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I'm wonder why this simple code doesn't work.

In main.py I have

def foo():
    HTTPHelper.setHost("foo")
    host = HTTPHelper.host()

and in HTTPHelper.py:

_host = None
def setHost(host):
    _host = host
def host():
    return _host

But when I step through foo() host becomes NoneType, even though I set it on the line before. Very confused...

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up vote 3 down vote accepted
def setHost(host):
    global _host
    _host = host
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Glenn's answer will fix your immediate issue from within a module, but for the sake of giving a man a fishing pole rather than a fish: http://stackoverflow.com/questions/291978/short-description-of-python-scoping-rules

You'd do well reading on scopes and Python's LEGB rule. Scope and domain of existence concepts also apply to programming and analysis in general, and will be worth the time spent understanding the concepts.

It's also worth noting that if you're treating such things as objects (and what you write makes it seem like you intend to), you should be writing a class and set its attributes, and not global variables that you handle after a module import.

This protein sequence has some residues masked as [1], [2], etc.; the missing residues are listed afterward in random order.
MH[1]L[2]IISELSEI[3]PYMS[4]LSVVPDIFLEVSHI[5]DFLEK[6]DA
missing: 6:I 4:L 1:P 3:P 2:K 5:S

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I gave him a picture of a fish, and expected him to do his own research to learn how to build his own fishing pole--the global keyword and a search engine should be enough for him to find the rest. – Glenn Maynard Oct 6 '10 at 2:55
    
Fair enough, I meant no offense or slant on your reply with mine btw, was just noting why another reply to the same subject. – ThE_JacO Oct 6 '10 at 3:17
    
Thanks for the tips. I'm was aware of how this should be designed and it's a proper class now, I was working on another part and just wanted something quick that worked and got really bugged out when something simple as that it didn't. I'm new to python, not that new to programming. Working in Python, C++, C#, PHP in the same project messes up your syntax-mind :) – dutt Oct 6 '10 at 4:07

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